Ice swimming is set to be the hottest thing happening in St Bathans this weekend.
The International Ice Swimming Association (IISA) Aotearoa New Zealand National Open Water Champs begin at the Blue Lake tomorrow morning.
It is the first ‘‘official’’ open water ice swimming nationals to take place in New Zealand — in 2021 an ice swim at Lake Lyndon, near Christchurch was the catalyst for the inaugural ice swimming pool championships in Alexandra last year.
Almost 40 swimmers — nearly double the number from last year — are set to take part in the four-day event, competing in 250m, 500m, 1000m and one mile swims.
One competitor will also compete in a 2km swim.
Two-thirds of competitors are novices, with two athletes competing in para-swim categories.
Not for the faint-hearted, the championship is a wetsuit-free zone — ice swimming standards state swimmers can wear only a silicon cap, pair of goggles and a standard swimming costume.
With temperatures required to be below 5degC to count towards official results, that was no mean feat — and not without risk, IISA Aotearoa New Zealand events director Susan Sherwen said. Anything under 2degC was deemed an ‘‘extreme’’ swim.
‘‘Each degree you go down under 5degC you kind of exponentially increase the risk and how bad it is . . .’’
‘‘The main dangers are when they go in — the cold gives you that gasp reflex, so if you go in and go under water and breathe in you can actually sort of drown in that little bit,’’ she said.
‘‘Also that’s the critical time for heart attacks and that sort of thing as well, that’s why we’ve got the medics there and the AED and oxygen and all the gears.’’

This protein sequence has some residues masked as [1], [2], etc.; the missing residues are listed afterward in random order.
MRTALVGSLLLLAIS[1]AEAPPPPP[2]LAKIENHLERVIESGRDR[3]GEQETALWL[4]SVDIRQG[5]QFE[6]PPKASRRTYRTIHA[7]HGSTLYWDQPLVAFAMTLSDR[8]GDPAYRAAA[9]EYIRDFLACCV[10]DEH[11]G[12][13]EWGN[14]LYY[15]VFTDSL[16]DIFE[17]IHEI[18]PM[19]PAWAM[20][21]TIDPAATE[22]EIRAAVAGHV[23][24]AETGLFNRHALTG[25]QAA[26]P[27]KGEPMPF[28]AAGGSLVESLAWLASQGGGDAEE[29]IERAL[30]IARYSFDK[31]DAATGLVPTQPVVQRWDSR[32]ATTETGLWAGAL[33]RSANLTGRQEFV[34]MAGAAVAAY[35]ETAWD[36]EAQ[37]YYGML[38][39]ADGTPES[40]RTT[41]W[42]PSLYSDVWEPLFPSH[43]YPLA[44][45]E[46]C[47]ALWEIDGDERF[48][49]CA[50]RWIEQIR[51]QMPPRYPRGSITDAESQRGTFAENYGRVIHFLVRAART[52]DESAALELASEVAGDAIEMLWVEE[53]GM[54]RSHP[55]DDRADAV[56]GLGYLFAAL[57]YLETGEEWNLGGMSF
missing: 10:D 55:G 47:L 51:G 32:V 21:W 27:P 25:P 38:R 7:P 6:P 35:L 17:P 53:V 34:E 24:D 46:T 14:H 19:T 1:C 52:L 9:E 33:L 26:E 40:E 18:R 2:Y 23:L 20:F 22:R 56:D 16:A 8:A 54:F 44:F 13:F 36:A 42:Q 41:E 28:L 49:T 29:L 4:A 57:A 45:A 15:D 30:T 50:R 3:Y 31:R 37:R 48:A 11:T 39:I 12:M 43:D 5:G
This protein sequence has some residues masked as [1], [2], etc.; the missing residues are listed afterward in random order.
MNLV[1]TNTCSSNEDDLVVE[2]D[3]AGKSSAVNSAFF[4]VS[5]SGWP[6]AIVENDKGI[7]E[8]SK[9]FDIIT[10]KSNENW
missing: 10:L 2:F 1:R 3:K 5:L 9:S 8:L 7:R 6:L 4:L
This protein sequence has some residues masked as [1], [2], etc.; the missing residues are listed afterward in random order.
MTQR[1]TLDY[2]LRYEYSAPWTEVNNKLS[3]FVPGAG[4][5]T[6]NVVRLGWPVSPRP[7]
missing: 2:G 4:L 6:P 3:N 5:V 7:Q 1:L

Competitors underwent a medical prior to the competition, as well as ‘‘mini checks’’ — blood pressure and temperature during the event to ensure they were fit to compete.
In the water, swimmers have their own inflatable rescue boat (IRB) in case they run in to difficulties or decide they have had enough.
‘‘They might decide themselves they’ve had enough — and we’ve had those in the past where people have said ‘‘I’ve had enough, I’m not dying or anything but I just want to get out’’, so we’ll haul them out, and it’s a good choice,’’ Ms Sherwen said.
Organisers were hoping for water temperatures between 2degC and 4degC which would allow results to be logged as official times.
Last year’s pool championships started with acceptable water temperatures, however rain during the course of the event caused the pool to rise above 5degC preventing some results counting on the final day.
It was a disappointing end to the successful event which saw five world records set — and something organisers hoped to avoid this year by holding the event at Blue Lake.
‘‘We were looking for a lake that was going to be about the right temperature — there’s another group that does swims at Lakeland quite regularly, so we just wanted to do something a bit different and we know the temperature down here gets pretty cold and should be about temperature,’’ Ms Sherwen said.
The historic, man-made Blue Lake next to St Bathans fitted the bill.
‘‘I think it’s going to be a stunning place. It’s kind of eerie, isn’t it,’’ she said.
Internationally, ice swimming is in about 73 countries — mostly in the northern hemisphere — and is aiming to become a Winter Olympic sport.
Earlier this year a team of New Zealanders competed in the World Championships in Samoens, France with New Zealand coming seventh in the gold medal count — not bad for a bunch of new ice swimmers learning the ropes.
‘‘We did pretty well out of about 40 something teams,’’ Ms Sherwen said
‘‘It was really cool.’’
The IISA Aotearoa New Zealand National Open Water Champs start with a briefing at 8.30am tomorrow with swimming taking place throughout the weekend.
Spectators are welcome to attend but organisers ask young children do not attend due to the associated risks of being around water.
‘‘I think there’s a lot of nervous, but excited people and they’re all looking forward to it,’’ Ms Sherwen said.